This chapter describes Parliament as a law maker—what had to be done to turn a proposal into a law. It begins with the Commons, and particularly with the relation between the Commons and the government. It was trite law throughout our period that Parliament’s sovereignty gave its laws a finality no other rule-making possessed, and trite politics that the Commons was the primary initiating chamber. Well before 1914 the government came to possess a near monopoly of access to this legislative machinery, which was different from the near veto power it possessed in 1820. This section accordingly traces the decline of the private member and the decline of the Lords. It describes how far the important category of local and private legislation also fell under executive control, which was partly a function of increased control over the Commons, partly of increased control over local government authorities, who were the prime sponsors of this form of legislation.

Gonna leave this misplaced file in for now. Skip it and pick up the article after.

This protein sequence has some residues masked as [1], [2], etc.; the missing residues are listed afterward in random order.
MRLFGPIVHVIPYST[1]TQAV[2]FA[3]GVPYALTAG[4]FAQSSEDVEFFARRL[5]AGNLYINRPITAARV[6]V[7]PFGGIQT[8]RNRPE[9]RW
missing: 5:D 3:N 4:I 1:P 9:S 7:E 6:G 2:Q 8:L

Judges merit scarcely a footnote. Uniformly they considered statutes only the object of interpretation. Questions of validity of public general legislation simply did not arise; there is nothing to record. Very occasionally they arose for local and private legislation, but when they did judges likewise confined their role to interpretation. Early in our period some judges thought their interpretive role different for local and private legislation, as will be seen, but the mood did not last. Looking back in 1893 Bowen LJ ridiculed his predecessors for that pretension; statutes were statutes, even if some were better written than others.1